14. 14. EFFECTIVENESS of DM Drugs in MS “The outcomes so far obtained in the prespecified primary analysis suggest a lack of delay in disease progression for all disease modifying treatments” Boggild M, Palace J, Barton P, Ben-Shlomo Y, Bregenzer T, Dobson C, Gray R., Multiple sclerosis risk sharing scheme: “Disease progression was worse than that in the untreated two year results of clinical cohort study with historical control group” comparator. BMJ. 2009, 9 pages. “... it took untreated persons 14.4 years with a 95% Veugelers PJ, Fisk JD, Brown MG, Stadnyk K, Sketris IS, Murray TJ, Bhan V., Disease progression among multiple confidence interval of 12-17.4 years whereas the treated sclerosis patients before and during a disease-modifying patients were estimated to reach EDSS 6 at 18.6 years with drug program: a longitudinal population-based evaluation. Mult Scler. 2009 Nov;15(11):1286-94. a 95% confidence interval of 15.9-21.9 years.” “... 38.6% of untreated patients (those on betaseron for less than 10% of the time) reached EDSS 6 within the past 16 years. This compares with 35.7% of Ebers, G, Traboulsee A, Li D, et al., Analysis of treated patients (those on betaseron for over 80% of clinical outcomes according to original treatment groups 16 years after the pivotal IFNB-1b trial. J the time) reaching EDSS 6 in the same time interval.” Neurol Neurosurg Psychiatry, in press, 6 pages. $25.000 = Disease Modifying drug therapy/a Not taking adverse drug events into considerationThursday 24 January 2013 14
  15. 15. MTX Actions and REACTIONS Mode of Action Methotrexate is an antimetabolite that interferes with DNA synthesis, repair, and cellular replication by inhibiting DHF reductase. Tissues with high proliferation rate are affected: neoplasms, bone marrow, fetal cells, buccal and intestinal mucosa, urinary bladder Common ADE Rash, nausea, vomiting, thrombocytopenia, dizziness Severe ADE Pericardial effusion, thromboembolic disorder, epidermal necrolysis, GI hemorrhage, stomatitis, aplastic anemia, malignant lymphoma, myelosuppression, liver cirrhosis/ fibrosis, hepatitis, liver failure, encephalopathy, neurotoxicity, seizure, nephrotoxicity, interstitial pneumonia, infectious diseases Complimentary drugs are prescribed to counteract ADE Are we really surprised if the liver fails?Thursday 24 January 2013 15
  16. 16. Treat the PATIENT, not a Disease - Many chronic diseases are very responsive to dietary and lifestyle interventions - Agents of the industry teach about drugs to persuade doctors to use the newest and most expensive medications - even in the absence of scientific evidence that they are any better than older, less costly ones. - In fact, many significantly less expensive.therapeutically effective and non-drug interventions are Relman As. Your doctor’s drug problem. The New York Times, November 18, 2003 How much can we change a patients environment? Healthcare spendings need to invest in prevention an patient educationThursday 24 January 2013 16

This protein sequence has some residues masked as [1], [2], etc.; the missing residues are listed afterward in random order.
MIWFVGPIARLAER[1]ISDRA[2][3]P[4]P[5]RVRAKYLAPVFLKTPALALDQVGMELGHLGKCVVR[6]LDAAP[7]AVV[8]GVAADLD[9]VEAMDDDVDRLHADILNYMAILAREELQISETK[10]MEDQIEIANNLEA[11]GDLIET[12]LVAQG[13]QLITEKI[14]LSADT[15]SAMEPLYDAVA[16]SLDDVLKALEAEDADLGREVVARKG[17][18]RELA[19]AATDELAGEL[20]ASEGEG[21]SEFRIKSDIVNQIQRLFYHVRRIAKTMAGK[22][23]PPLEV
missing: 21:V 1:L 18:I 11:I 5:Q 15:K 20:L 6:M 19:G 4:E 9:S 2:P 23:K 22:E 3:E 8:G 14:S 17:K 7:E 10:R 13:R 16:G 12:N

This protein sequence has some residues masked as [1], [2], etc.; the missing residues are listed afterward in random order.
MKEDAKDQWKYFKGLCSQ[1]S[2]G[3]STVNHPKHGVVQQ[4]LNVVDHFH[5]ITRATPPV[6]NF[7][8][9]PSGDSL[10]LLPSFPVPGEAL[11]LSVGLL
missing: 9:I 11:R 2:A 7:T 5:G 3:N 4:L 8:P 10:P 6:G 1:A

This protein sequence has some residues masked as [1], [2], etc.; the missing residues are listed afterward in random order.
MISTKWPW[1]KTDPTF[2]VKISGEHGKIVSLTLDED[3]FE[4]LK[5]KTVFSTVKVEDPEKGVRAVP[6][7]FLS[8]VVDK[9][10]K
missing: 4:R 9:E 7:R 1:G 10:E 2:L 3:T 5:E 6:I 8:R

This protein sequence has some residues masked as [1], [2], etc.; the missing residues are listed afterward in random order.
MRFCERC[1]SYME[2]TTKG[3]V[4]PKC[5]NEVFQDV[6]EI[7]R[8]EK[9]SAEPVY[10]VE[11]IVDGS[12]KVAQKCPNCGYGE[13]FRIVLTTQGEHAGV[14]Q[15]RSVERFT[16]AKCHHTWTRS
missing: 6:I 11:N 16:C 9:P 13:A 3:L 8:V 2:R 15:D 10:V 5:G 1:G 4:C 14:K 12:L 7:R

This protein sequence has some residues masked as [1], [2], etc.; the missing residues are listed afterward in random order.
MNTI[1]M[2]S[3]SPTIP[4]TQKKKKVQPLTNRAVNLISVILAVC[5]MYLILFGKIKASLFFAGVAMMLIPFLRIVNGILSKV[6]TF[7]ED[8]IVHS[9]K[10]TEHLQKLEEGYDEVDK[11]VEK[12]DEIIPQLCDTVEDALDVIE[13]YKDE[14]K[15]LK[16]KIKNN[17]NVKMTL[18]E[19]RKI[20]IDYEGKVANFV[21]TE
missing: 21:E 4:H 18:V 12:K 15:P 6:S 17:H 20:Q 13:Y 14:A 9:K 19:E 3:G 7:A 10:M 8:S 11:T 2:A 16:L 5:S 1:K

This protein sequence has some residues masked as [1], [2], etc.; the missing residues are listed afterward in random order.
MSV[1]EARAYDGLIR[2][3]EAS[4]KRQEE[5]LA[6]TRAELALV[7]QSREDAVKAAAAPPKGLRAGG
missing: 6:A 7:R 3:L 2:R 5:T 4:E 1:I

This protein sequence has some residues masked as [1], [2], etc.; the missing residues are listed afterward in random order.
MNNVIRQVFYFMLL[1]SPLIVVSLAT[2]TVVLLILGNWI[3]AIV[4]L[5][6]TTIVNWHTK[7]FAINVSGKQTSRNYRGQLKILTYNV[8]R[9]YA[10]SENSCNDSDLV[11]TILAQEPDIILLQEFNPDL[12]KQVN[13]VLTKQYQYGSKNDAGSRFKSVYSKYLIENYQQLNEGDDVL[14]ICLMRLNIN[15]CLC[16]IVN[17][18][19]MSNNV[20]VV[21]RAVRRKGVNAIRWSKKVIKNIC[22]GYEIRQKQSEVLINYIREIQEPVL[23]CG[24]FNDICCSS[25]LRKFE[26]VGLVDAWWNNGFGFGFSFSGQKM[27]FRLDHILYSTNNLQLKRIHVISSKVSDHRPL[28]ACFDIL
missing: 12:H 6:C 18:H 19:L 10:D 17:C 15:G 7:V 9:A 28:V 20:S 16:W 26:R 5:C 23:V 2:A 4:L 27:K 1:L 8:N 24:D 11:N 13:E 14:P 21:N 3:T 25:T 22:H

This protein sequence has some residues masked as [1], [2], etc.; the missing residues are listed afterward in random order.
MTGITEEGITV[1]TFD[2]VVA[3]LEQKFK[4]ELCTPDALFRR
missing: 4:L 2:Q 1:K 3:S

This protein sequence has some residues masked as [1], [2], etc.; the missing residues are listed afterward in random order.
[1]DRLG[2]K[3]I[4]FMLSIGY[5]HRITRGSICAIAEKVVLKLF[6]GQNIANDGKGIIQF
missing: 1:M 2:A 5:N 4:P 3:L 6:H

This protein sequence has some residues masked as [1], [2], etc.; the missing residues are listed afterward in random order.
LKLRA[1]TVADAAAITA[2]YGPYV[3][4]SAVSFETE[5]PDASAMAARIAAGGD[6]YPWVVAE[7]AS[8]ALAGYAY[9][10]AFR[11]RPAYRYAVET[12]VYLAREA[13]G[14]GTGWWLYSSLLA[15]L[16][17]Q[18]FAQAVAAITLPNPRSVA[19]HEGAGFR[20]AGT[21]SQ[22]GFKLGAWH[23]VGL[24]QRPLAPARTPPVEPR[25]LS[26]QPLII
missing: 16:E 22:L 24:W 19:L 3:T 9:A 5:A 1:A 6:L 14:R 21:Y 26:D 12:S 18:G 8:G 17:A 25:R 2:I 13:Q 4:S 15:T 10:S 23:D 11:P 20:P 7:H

17. 17. INFLUENCE the Factors You Can Genetics and epigenetics Most AD “run in families” Infections and Microbiota i.e. Epstein Barr Virus, chlamydia pneumoniae, measals, rubella Geography Risk increases with distance from the equator Sunlight, UV, vitamin D Dr. Terry Wahls Trauma Operations, psychological stress, environmental toxins, heavy metals, smoking Vaccinations Which adjuvants were used? Food Certain triggers compromise gut integrity. Poser C. M. Clin. Neurol. Neurosurg. 2006, 108, 227-33 Hafler D.A. et al. Nat. Rev. Immunol. 2005, 5, 83-91 Willer C. et al. Proc. natl. Acad. Sci. 2003, 100, 12877-12882Thursday 24 January 2013 17
  18. 18. PATHOGENESIS of Autoimmune Disease Epithelial cells are targeted Leaky gut One of the hottest research topics currentlyThursday 24 January 2013 18
  19. 19. Thursday 24 January 2013 19
  20. 20. 1. Miscommunication between innate and adaptive immunity 2. Molecular mimicry or bystander effects alone don’t entirely explain the complex events involved. Continuous stimulation by environmental triggers is necessary to perpetuate the process. ... the autoimmune response can theoretically be stopped and perhaps reversed if the interplay between genes predisposing individuals to the development of autoimmunity and environmental triggers is prevented or eliminated. 3. In addition to genetic predisposition and exposure to triggering nonself-antigens, the loss of the protective function of mucosal barriers that interact with the environment (mainly the gastrointestinal and lung mucosa) is necessary for autoimmunity to develop.Thursday 24 January 2013 20